What I learned creating a collision engine pt-2.

Alright, so abstraction is an incredibly powerful tool we all should respect what does that look like in code.

Well I had one point of origin I was using for my avatar the bottom left corner, why? :shrugs: Had to start somewhere. So my movement code looked like this.

function moveavatarDown() {  let bottomNumbers = avatar.style.bottom.replace("px", "")  let bottom = parseInt(bottomNumbers, 10)  if (bottom > 0) {  avatar.style.bottom = `${bottom -4}px`  }}function moveavatarLeft() {  let leftNumbers = avatar.style.left.replace("px", "")  let left = parseInt(leftNumbers, 10)  if (left > 0) {  avatar.style.left = `${left -4}px`  }}

You can imagine the changes to go up and right. No? It’s just changing the negatives to positives. A good life skill to have… and yeah flipping the > to ≤ and the following number to match the screen size. So this was the first abstract function I built which had limited use cases. Each boundary has to be hard coded into the if function, and they only work in one direction. Not very dynamic, but it didn’t have to be. The scope of this portion didn’t need any more abstraction because I don’t want the avatar to leave the confines of my screen.

The next step I was working on was making a rule set that was somewhat more abstract for approaching an object. This is probably a good time to stop and talk about an input and output table (IOT). An IOT is a set of inputs you could imagine going into your function and the outputs as something happening as a result those inputs going into your function. This is true for the overarching goal I was trying to reach, but it was also true for every step of the way. The next set of rules I had to create was saying “each side of the avatar, isn’t allowed to go through any side of a solid object, other wise movement’s allowed”. So in the big picture I have an input from the user coming through an event listener, and I have functions that move the avatars position. But I don’t have the avatars sides, or a way to identify solid objects, or a rule set for them. So by using an IOT here I could’ve saved a lot of time in understanding what I missing to make this work. There were certain inputs I need to have to make the output of this “rule”. So if you’re reading this and you’re find you’re frequently lost on what you need to do. Break it down into an IOT.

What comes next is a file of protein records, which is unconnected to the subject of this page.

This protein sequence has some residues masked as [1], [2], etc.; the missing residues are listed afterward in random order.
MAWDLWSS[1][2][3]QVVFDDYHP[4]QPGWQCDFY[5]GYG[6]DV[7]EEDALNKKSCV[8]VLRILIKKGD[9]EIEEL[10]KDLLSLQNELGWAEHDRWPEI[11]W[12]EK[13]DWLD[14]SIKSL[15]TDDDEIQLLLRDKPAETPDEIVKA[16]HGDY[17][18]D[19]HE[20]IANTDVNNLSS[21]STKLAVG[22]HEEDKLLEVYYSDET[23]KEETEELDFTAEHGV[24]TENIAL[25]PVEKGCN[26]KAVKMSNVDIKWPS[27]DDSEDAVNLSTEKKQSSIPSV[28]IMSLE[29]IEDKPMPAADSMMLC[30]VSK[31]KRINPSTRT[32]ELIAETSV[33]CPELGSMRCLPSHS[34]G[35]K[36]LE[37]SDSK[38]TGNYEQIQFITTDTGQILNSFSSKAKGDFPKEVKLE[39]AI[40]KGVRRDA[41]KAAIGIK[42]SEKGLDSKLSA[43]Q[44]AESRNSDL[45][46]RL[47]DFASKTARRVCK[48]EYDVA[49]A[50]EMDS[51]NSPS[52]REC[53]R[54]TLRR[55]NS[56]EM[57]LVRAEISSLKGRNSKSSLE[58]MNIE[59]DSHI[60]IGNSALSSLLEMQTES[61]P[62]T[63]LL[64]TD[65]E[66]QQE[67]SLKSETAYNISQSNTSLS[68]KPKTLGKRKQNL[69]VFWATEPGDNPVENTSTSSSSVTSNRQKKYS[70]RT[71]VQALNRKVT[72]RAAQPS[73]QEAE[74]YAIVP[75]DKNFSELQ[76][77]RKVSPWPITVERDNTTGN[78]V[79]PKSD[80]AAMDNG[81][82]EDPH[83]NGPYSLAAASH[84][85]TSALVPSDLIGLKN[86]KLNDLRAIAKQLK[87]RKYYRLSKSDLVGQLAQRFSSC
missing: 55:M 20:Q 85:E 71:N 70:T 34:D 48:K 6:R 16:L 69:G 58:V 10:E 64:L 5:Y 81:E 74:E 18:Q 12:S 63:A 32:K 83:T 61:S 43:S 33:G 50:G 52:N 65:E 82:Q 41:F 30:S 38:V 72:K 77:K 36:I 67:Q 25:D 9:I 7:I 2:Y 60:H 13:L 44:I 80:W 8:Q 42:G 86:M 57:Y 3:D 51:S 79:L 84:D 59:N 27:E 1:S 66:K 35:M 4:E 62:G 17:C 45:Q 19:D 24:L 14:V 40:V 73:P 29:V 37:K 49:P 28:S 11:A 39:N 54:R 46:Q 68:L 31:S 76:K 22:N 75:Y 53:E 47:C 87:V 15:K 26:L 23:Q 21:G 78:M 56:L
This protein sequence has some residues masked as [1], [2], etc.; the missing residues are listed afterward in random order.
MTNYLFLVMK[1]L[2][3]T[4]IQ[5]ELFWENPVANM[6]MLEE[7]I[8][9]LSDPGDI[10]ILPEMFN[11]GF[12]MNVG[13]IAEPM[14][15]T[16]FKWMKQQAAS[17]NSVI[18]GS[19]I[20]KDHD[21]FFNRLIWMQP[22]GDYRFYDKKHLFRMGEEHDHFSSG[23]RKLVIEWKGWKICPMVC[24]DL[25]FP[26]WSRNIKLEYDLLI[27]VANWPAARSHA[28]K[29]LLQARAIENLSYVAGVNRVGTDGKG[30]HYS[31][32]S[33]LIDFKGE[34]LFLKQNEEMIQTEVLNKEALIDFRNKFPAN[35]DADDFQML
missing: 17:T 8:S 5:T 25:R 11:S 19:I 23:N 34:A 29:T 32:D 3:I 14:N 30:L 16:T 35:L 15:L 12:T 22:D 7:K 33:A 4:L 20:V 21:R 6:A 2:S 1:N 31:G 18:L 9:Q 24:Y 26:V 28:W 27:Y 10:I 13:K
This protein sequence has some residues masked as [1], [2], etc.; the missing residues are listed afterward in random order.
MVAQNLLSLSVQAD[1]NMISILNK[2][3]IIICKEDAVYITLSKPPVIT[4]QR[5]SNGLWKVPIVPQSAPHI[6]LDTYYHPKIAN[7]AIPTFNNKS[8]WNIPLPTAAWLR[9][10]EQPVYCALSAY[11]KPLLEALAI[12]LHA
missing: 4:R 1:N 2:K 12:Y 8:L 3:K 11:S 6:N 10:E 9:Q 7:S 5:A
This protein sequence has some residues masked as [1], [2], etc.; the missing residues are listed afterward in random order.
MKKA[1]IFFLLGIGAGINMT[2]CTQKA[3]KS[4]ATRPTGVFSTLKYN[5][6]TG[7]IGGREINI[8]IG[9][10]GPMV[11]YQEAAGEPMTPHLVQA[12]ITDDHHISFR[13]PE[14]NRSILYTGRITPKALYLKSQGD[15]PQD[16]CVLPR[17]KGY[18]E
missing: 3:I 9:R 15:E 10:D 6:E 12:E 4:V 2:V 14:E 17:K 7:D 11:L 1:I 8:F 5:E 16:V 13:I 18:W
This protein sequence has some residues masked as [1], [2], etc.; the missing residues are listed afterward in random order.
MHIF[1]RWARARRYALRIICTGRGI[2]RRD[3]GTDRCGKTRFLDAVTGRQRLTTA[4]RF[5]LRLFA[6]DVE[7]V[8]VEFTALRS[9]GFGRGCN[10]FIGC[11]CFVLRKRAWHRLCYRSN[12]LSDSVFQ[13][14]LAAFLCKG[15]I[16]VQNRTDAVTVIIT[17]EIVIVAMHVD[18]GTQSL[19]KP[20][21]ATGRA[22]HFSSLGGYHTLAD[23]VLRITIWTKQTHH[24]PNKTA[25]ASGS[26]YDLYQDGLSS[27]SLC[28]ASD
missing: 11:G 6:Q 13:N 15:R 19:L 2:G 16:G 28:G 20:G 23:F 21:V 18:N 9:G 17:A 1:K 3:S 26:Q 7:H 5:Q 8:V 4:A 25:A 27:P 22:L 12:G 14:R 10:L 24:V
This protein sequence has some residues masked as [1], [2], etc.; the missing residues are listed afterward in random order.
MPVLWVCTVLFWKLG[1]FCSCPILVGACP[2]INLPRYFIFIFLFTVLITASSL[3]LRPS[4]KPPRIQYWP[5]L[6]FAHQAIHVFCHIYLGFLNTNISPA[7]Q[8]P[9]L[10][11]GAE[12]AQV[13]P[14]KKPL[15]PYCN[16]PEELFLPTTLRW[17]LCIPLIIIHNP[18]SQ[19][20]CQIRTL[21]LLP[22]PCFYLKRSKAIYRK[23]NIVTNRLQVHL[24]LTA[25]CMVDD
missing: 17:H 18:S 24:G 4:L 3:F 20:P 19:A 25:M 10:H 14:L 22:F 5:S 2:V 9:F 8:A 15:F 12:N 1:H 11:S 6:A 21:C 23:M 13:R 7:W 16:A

I still hadn’t learned about an IOT… it took me half a day to realize I needed to define the avatars sides, and that I had to do it at the start of each event. After looking up the various DOM properties I found offsetTop and offsetLeft and my document level event listener got a brand new component!

document.addEventListener("keydown", (event) => {  let avatarLeft = avatar.offsetLeft  let avatarTop = avatar.offsetTop  let avatarRight = (avatar.offsetLeft + 16)  let avatarBottom = (avatar.offsetTop + 16)

Now every time there was a valid key down event my logic tree had access to the avatars current position when the event listener was invoked. Huzzah progress! At this point my approach wasn’t abstract and I only had one object I had added, so I started down a path that lost me about a day of productive work. I defined the boundaries of the object in the function that decided if the avatar got to move or not.

I don’t have the code anymore because of how much I’ve had to rework that function into what it is now, but it was a mess and it was built to work for just the one object. The two short comings of this code was that the object was defined in a hard coded manner inside the function so it had a limitation to how dynamic it could be. And I was running the function based off of whether or not the logic was true or false for the one object. So when I did add another object everything broke.

Coding in a flailing manner feels a lot like being on a roller coaster. It has highs and lows, and when you succeed you feel like a boss! And then you hit your head on a wall and are in the dumps. Learning to slow down. Define your IOT, think about how to get it into the function, and if the function can be broken up more. The above function became much easier when I realized I needed it to return true or false, that was it. I just needed a logic function to return true or false.

function    canAvatarMoveDown(avatarLeft, avatarRight,  avatarBottom){  value = true  objectArray.forEach(object => {    if (Math.abs(avatarBottom - object.top)<4 && (avatarLeft >     object.left && avatarLeft < object.right || avatarRight >   object.left && avatarRight < object.right)){      value = false      return value    }})  return value}

Ignore the forEach and objectArray for now. I haven’t gotten to that part yet. But this is all I needed a function to do. Identify where the avatar existed relative to other objects and return true or false.